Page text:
{¶ 8} Drew testified that he drank "quite a bit" of alcohol at the bar and was "pretty intoxicated that night." (Tr. Vol. II at 101; 80.) He recalled leaving the bar with Cris who was then summoned back inside the bar to sign a receipt. Drew testified that his next memory was waking up in Ohio Health Grant Medical Center in Columbus, Ohio. For some days following his arrival at the hospital, Drew suffered from memory loss and was unable to recall anything between his exiting the bar and waking up at the hospital. However, after some time, Drew testified that some of his memory of the night returned and he now recalls someone approaching him from behind and choking him.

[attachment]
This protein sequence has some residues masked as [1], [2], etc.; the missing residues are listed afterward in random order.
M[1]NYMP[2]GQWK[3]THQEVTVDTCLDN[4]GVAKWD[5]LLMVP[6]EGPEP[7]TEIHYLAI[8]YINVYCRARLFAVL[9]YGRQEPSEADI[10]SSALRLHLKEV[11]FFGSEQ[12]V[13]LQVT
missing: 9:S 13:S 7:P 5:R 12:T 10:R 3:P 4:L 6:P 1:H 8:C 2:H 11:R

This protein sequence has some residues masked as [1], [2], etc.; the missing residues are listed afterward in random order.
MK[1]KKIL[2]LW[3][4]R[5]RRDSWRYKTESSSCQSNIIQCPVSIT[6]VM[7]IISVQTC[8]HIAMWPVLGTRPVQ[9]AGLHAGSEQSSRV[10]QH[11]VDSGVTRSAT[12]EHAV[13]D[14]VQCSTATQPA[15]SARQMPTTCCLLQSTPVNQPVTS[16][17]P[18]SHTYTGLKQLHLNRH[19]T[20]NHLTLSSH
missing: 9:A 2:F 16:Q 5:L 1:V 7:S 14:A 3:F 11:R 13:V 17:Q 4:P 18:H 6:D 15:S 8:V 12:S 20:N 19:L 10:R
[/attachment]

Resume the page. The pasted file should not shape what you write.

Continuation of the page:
{¶ 9} Drew received treatment for severe injuries to his face and head in addition to pain in his knee. Dr. Mark Douglas Wells, a physician at Ohio Health Grant Medical Center, testified that when Drew arrived at the hospital, he was alert and suffering from a variety of injuries including swelling around his eyes, a broken nose, and a broken upper jaw. At the hospital, it was determined that Drew had a blood alcohol content of .3. Drew underwent three surgeries to repair the damage to his face and head. As a result of the incident, Drew suffered from chronic pain, scarring, permanent physical injuries, and psychological injuries.